Welcome! This blog celebrates both the local and the catholic -- that is, universal -- aspects of the Roman Catholic Church by sharing reflections on experiences of the Church in a variety of settings and cultures. Postings will come from around the world and around the corner. You don't have to be a Catholic to come along.
Thursday, August 5, 2010
A Pope at Hiroshima
In Hiroshima, Japan, where the first atomic bomb explosion occurred on Aug. 6, 1945 -- the Feast of the Transfiguration -- the Hiroshima Peace Memorial Museum stands as part of a 122,100-square-meter peace park.
As you might imagine, the museum contains many touching testimonies to what happened on that day 65 years ago. But the first thing that we noticed when we visited in 1999 was a marble monument displaying words uttered there by Pope John Paul II in 1981:
War is the work of man.
War is destruction of human life.
War is death.
To remember the past is to commit oneself to the future.
To remember Hiroshima is to abhor nuclear war.
To remember Hiroshima is to commit oneself to peace.
It was quite moving to me that the words of the Holy Father were given such prominence in a non-Christian country. Perhaps only later did it hit me that Hiroshima was one of the few cities in Japan with a substantial Catholic population, dating back to the work of Jesuit missionaries in the 16th and 17th centuries.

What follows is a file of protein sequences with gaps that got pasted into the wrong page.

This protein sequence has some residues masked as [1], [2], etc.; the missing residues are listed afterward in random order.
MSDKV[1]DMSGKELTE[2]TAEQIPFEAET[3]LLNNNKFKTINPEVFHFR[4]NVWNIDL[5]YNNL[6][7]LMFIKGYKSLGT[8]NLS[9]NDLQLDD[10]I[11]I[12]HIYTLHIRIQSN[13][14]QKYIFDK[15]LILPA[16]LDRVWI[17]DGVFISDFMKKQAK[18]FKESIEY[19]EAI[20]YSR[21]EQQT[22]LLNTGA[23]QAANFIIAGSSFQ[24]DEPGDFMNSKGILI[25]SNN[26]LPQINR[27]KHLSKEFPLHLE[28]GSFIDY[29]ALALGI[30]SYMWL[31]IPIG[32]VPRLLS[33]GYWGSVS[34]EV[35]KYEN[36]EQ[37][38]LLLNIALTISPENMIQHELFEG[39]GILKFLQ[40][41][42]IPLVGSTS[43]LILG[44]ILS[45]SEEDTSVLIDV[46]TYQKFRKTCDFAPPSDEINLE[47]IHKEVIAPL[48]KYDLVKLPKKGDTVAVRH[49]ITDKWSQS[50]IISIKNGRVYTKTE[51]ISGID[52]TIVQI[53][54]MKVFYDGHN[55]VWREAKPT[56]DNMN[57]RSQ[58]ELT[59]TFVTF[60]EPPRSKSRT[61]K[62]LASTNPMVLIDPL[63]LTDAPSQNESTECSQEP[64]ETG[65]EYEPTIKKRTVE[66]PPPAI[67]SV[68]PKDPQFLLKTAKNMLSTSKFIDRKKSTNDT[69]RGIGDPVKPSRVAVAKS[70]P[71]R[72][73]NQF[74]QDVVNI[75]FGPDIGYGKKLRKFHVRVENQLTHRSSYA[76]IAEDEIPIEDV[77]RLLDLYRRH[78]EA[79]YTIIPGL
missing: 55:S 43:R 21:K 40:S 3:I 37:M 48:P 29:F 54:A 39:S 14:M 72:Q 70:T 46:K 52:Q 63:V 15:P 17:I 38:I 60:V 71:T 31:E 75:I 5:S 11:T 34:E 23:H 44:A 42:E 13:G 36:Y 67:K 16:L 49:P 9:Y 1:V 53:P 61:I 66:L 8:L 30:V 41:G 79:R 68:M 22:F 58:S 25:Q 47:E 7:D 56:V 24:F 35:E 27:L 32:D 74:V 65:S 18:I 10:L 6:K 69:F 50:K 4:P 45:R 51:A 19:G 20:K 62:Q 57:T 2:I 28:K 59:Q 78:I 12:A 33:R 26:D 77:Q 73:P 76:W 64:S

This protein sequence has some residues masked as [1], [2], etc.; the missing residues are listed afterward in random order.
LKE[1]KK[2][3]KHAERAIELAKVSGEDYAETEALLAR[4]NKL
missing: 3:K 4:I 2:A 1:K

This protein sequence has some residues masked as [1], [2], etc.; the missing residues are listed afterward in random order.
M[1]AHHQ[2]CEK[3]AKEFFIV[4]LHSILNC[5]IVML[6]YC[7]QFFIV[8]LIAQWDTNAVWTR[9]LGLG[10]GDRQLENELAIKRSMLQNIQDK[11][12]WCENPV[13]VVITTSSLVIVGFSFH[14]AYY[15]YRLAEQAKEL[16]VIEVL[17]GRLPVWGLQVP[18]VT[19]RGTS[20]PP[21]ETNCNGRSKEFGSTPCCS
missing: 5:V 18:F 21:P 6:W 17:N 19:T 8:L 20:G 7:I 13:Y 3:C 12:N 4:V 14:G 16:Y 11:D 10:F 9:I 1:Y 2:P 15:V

The most important center of Japanese Catholicism, however, was nuked three days after Hiroshima -- the port city of Nagasaki, was founded by Portuguese Catholics in the late 16th century. After the Jesuits were driven out of Japan by persecution, underground Catholics around Nagasaki maintained a form of the faith without priests for more than 250 years until the Japan's ban on Christianity was lifted in the late 19th century.
Today the Catholic Church, though embraced by a small percentage of the population, is safely above ground throughout Japan, attested by churches, schools and universities. A Jesuit friend of ours from Cincinnati has served there for 58 years.